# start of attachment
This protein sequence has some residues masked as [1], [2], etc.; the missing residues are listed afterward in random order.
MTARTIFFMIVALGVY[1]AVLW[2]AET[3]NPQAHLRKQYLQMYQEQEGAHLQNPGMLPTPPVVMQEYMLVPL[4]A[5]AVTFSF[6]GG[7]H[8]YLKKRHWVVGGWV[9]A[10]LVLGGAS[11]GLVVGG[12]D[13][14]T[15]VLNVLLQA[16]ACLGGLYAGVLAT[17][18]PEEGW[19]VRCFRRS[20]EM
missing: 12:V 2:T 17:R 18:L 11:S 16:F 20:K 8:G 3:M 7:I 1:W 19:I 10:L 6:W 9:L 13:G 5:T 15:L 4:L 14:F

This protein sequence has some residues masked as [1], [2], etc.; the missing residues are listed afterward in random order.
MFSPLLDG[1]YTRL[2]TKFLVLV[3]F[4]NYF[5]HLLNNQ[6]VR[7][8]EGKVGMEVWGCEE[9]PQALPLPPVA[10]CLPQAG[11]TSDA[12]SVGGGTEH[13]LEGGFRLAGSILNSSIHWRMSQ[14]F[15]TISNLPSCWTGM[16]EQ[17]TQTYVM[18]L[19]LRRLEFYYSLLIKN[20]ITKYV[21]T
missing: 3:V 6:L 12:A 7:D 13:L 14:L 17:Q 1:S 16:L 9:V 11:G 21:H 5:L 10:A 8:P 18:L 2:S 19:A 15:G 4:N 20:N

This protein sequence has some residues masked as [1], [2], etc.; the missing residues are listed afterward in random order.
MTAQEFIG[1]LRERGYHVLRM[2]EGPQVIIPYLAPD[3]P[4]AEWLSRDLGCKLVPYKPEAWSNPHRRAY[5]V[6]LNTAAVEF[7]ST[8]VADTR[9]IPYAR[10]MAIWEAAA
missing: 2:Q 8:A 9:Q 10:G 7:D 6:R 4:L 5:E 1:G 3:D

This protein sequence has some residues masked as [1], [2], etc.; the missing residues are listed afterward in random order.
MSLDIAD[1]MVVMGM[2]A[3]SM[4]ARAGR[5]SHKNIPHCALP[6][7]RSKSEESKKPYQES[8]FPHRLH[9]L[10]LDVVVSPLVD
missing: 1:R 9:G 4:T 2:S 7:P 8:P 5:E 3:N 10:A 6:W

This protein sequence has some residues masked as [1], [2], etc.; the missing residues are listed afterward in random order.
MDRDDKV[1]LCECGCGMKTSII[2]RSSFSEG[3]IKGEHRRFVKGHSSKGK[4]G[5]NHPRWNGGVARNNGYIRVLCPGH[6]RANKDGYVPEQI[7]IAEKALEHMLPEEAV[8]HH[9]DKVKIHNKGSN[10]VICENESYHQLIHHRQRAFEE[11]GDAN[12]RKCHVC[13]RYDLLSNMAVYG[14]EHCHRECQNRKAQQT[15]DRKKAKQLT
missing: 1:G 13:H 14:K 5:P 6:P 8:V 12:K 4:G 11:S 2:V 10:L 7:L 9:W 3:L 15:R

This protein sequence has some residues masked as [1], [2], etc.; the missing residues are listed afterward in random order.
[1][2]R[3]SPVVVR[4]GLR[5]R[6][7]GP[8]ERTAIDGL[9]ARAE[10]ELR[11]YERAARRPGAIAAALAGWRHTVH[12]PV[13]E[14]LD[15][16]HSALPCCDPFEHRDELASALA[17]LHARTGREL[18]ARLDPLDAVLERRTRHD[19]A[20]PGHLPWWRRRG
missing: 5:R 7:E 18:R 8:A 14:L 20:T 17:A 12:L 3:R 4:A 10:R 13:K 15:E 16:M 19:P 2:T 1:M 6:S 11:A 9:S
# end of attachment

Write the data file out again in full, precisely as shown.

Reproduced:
This protein sequence has some residues masked as [1], [2], etc.; the missing residues are listed afterward in random order.
MTARTIFFMIVALGVY[1]AVLW[2]AET[3]NPQAHLRKQYLQMYQEQEGAHLQNPGMLPTPPVVMQEYMLVPL[4]A[5]AVTFSF[6]GG[7]H[8]YLKKRHWVVGGWV[9]A[10]LVLGGAS[11]GLVVGG[12]D[13][14]T[15]VLNVLLQA[16]ACLGGLYAGVLAT[17][18]PEEGW[19]VRCFRRS[20]EM
missing: 12:V 2:T 17:R 18:L 11:S 16:F 20:K 8:G 3:M 7:I 1:W 19:I 10:L 6:W 9:L 13:G 5:T 15:L 4:L 14:F

This protein sequence has some residues masked as [1], [2], etc.; the missing residues are listed afterward in random order.
MFSPLLDG[1]YTRL[2]TKFLVLV[3]F[4]NYF[5]HLLNNQ[6]VR[7][8]EGKVGMEVWGCEE[9]PQALPLPPVA[10]CLPQAG[11]TSDA[12]SVGGGTEH[13]LEGGFRLAGSILNSSIHWRMSQ[14]F[15]TISNLPSCWTGM[16]EQ[17]TQTYVM[18]L[19]LRRLEFYYSLLIKN[20]ITKYV[21]T
missing: 3:V 6:L 12:A 7:D 13:L 14:L 17:Q 1:S 16:L 9:V 11:G 21:H 5:L 10:A 8:P 18:L 2:S 19:A 15:G 4:N 20:N

This protein sequence has some residues masked as [1], [2], etc.; the missing residues are listed afterward in random order.
MTAQEFIG[1]LRERGYHVLRM[2]EGPQVIIPYLAPD[3]P[4]AEWLSRDLGCKLVPYKPEAWSNPHRRAY[5]V[6]LNTAAVEF[7]ST[8]VADTR[9]IPYAR[10]MAIWEAAA
missing: 2:Q 8:A 9:Q 10:G 7:D 6:R 4:L 5:E 1:G 3:D

This protein sequence has some residues masked as [1], [2], etc.; the missing residues are listed afterward in random order.
MSLDIAD[1]MVVMGM[2]A[3]SM[4]ARAGR[5]SHKNIPHCALP[6][7]RSKSEESKKPYQES[8]FPHRLH[9]L[10]LDVVVSPLVD
missing: 1:R 9:G 4:T 2:S 7:P 8:P 5:E 3:N 10:A 6:W

This protein sequence has some residues masked as [1], [2], etc.; the missing residues are listed afterward in random order.
MDRDDKV[1]LCECGCGMKTSII[2]RSSFSEG[3]IKGEHRRFVKGHSSKGK[4]G[5]NHPRWNGGVARNNGYIRVLCPGH[6]RANKDGYVPEQI[7]IAEKALEHMLPEEAV[8]HH[9]DKVKIHNKGSN[10]VICENESYHQLIHHRQRAFEE[11]GDAN[12]RKCHVC[13]RYDLLSNMAVYG[14]EHCHRECQNRKAQQT[15]DRKKAKQLT
missing: 1:G 13:H 14:K 5:P 6:P 8:V 12:K 4:G 11:S 2:V 10:L 7:L 9:W 3:L 15:R

This protein sequence has some residues masked as [1], [2], etc.; the missing residues are listed afterward in random order.
[1][2]R[3]SPVVVR[4]GLR[5]R[6][7]GP[8]ERTAIDGL[9]ARAE[10]ELR[11]YERAARRPGAIAAALAGWRHTVH[12]PV[13]E[14]LD[15][16]HSALPCCDPFEHRDELASALA[17]LHARTGREL[18]ARLDPLDAVLERRTRHD[19]A[20]PGHLPWWRRRG
missing: 5:R 7:E 18:R 8:A 14:L 20:T 17:A 12:L 3:R 4:A 10:R 13:K 15:E 16:M 19:P 2:T 1:M 6:S 11:A 9:S